Rich Get Richer: Study Finds The More Content Is Liked, The More It’s Likely To Be Shared
According to an online survey conducted by SurveyMonkey, the popularity of content on Facebook, Twitter and Google+ significantly impacts the likelihood it will be read.
Out of 629 participants, 374 were given a survey asking how likely they were to read an article on Facebook that already had 451 Likes. The remaining 255 respondents received a survey asking how likely they were to read an article with only 11 Likes. Survey responses demonstrated users were more likely to read an article with a higher number of Likes on Facebook.
The same was true for Twitter, with respondents more likely to read content that had been retweeted a greater number of times. Of the 629 respondents, 374 were asked how likely they were to read an article that had been retweeted only six times. The remaining participants were asked how likely they were to read an article that had been retweeted 697 times. Respondents were much more likely to read the content that had been retweeted 697 times.
The impact of Google+ was no different. Of the 629 respondents, 374 were asked how likely they were to view an image that had been shared on Google+ 312 times. The remaining 255 respondents were asked how likely they were to view an image that had been shared only two times. As with the other social media sites, respondents were more likely to view an image that had been shared 312 times versus an image that had only been shared twice.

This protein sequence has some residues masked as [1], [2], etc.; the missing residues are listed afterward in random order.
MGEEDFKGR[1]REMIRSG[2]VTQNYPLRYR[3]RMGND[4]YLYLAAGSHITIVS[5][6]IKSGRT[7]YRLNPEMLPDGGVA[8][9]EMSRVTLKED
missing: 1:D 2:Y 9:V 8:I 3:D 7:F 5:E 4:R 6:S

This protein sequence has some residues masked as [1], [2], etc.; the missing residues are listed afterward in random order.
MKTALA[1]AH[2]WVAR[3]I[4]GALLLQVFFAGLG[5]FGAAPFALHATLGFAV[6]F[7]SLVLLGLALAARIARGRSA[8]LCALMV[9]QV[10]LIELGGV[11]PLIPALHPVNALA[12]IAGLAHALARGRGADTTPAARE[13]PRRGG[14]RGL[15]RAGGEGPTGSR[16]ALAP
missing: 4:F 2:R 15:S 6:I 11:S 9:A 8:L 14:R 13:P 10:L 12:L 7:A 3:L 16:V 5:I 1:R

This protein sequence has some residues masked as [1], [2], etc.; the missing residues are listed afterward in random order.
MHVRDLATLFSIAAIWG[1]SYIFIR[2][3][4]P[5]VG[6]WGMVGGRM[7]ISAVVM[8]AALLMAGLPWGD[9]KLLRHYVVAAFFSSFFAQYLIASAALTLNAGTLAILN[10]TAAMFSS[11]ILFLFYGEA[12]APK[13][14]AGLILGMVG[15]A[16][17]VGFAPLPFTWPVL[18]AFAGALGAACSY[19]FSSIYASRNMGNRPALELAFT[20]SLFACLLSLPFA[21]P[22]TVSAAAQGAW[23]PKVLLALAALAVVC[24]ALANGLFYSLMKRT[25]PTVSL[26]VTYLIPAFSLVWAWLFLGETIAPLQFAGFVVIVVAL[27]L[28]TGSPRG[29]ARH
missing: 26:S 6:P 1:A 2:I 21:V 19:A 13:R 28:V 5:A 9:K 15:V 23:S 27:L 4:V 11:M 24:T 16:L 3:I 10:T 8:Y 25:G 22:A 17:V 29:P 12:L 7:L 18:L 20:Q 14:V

Conducted by SurveyMonkey, the study surveyed 615 respondents randomly selected from across the county. Respondents included a nearly even split of males and females age 18 to 60 with annual household incomes ranging from $25,000 to $150,000+ and varying education levels.
The purpose of the survey was to examine SEO assumptions. Other key findings from the survey have been published on our partner site Search Engine Land, including user bias toward Google over Bing, as well as insight into reasons why a user would block a website from search results if given the option.
(Some images used under license from Shutterstock.com.)
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